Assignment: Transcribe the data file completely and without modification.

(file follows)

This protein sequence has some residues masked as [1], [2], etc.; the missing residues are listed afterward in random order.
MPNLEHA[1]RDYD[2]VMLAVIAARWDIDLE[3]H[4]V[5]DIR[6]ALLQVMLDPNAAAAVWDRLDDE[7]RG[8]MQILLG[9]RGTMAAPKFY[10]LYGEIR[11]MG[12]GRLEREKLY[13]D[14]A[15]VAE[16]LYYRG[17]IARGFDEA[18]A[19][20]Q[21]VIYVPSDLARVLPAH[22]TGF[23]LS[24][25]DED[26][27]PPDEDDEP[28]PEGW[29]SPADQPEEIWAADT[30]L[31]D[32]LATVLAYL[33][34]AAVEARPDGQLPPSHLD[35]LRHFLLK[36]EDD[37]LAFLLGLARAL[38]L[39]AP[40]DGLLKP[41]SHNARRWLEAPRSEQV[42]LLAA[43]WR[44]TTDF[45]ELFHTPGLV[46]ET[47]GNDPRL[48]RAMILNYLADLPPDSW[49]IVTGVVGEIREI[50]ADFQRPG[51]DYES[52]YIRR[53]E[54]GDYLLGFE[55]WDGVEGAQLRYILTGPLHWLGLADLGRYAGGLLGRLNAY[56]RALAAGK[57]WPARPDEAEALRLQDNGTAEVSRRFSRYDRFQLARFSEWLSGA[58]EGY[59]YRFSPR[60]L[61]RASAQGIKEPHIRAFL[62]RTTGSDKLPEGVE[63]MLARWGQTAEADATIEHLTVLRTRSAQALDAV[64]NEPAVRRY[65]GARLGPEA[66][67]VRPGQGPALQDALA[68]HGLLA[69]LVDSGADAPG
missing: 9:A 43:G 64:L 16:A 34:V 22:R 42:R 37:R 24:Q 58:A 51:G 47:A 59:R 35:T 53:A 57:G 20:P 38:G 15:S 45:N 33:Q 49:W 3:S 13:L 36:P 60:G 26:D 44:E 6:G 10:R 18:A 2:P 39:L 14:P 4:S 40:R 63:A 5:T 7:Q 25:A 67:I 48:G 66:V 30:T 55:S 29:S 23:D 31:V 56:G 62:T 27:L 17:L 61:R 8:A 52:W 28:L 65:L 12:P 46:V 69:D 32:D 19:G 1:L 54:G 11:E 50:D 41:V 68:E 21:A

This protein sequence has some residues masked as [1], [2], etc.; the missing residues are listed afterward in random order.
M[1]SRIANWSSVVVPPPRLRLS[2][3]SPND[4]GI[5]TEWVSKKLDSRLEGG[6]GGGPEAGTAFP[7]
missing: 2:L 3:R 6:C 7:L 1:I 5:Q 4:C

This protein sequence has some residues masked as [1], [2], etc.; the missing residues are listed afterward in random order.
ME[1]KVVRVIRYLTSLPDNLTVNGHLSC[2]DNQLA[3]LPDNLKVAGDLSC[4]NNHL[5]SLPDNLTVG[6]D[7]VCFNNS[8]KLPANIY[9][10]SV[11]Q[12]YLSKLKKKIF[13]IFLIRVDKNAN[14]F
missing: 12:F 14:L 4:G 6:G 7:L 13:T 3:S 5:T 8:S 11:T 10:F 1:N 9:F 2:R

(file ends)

This protein sequence has some residues masked as [1], [2], etc.; the missing residues are listed afterward in random order.
MPNLEHA[1]RDYD[2]VMLAVIAARWDIDLE[3]H[4]V[5]DIR[6]ALLQVMLDPNAAAAVWDRLDDE[7]RG[8]MQILLG[9]RGTMAAPKFY[10]LYGEIR[11]MG[12]GRLEREKLY[13]D[14]A[15]VAE[16]LYYRG[17]IARGFDEA[18]A[19][20]Q[21]VIYVPSDLARVLPAH[22]TGF[23]LS[24][25]DED[26][27]PPDEDDEP[28]PEGW[29]SPADQPEEIWAADT[30]L[31]D[32]LATVLAYL[33][34]AAVEARPDGQLPPSHLD[35]LRHFLLK[36]EDD[37]LAFLLGLARAL[38]L[39]AP[40]DGLLKP[41]SHNARRWLEAPRSEQV[42]LLAA[43]WR[44]TTDF[45]ELFHTPGLV[46]ET[47]GNDPRL[48]RAMILNYLADLPPDSW[49]IVTGVVGEIREI[50]ADFQRPG[51]DYES[52]YIRR[53]E[54]GDYLLGFE[55]WDGVEGAQLRYILTGPLHWLGLADLGRYAGGLLGRLNAY[56]RALAAGK[57]WPARPDEAEALRLQDNGTAEVSRRFSRYDRFQLARFSEWLSGA[58]EGY[59]YRFSPR[60]L[61]RASAQGIKEPHIRAFL[62]RTTGSDKLPEGVE[63]MLARWGQTAEADATIEHLTVLRTRSAQALDAV[64]NEPAVRRY[65]GARLGPEA[66][67]VRPGQGPALQDALA[68]HGLLA[69]LVDSGADAPG
missing: 9:A 43:G 64:L 16:A 34:V 22:R 42:R 37:R 24:Q 58:A 51:G 47:A 59:R 35:T 53:A 57:G 20:P 38:G 15:S 45:N 33:Q 49:W 3:S 13:L 36:P 60:G 26:D 44:E 6:G 10:R 18:A 2:P 39:L 14:P 4:S 40:R 63:A 5:T 7:Q 25:A 67:I 48:G 66:V 30:T 55:S 29:S 23:D 31:V 56:G 62:T 27:L 17:L 61:R 8:A 52:W 28:L 65:L 12:P 46:V 69:D 32:D 19:G 1:L 54:G 11:E 50:D 41:V 68:E 21:A

This protein sequence has some residues masked as [1], [2], etc.; the missing residues are listed afterward in random order.
M[1]SRIANWSSVVVPPPRLRLS[2][3]SPND[4]GI[5]TEWVSKKLDSRLEGG[6]GGGPEAGTAFP[7]
missing: 2:L 3:R 6:C 7:L 1:I 5:Q 4:C

This protein sequence has some residues masked as [1], [2], etc.; the missing residues are listed afterward in random order.
ME[1]KVVRVIRYLTSLPDNLTVNGHLSC[2]DNQLA[3]LPDNLKVAGDLSC[4]NNHL[5]SLPDNLTVG[6]D[7]VCFNNS[8]KLPANIY[9][10]SV[11]Q[12]YLSKLKKKIF[13]IFLIRVDKNAN[14]F
missing: 12:F 14:L 4:G 6:G 7:L 13:T 3:S 5:T 8:S 11:T 10:F 1:N 9:F 2:R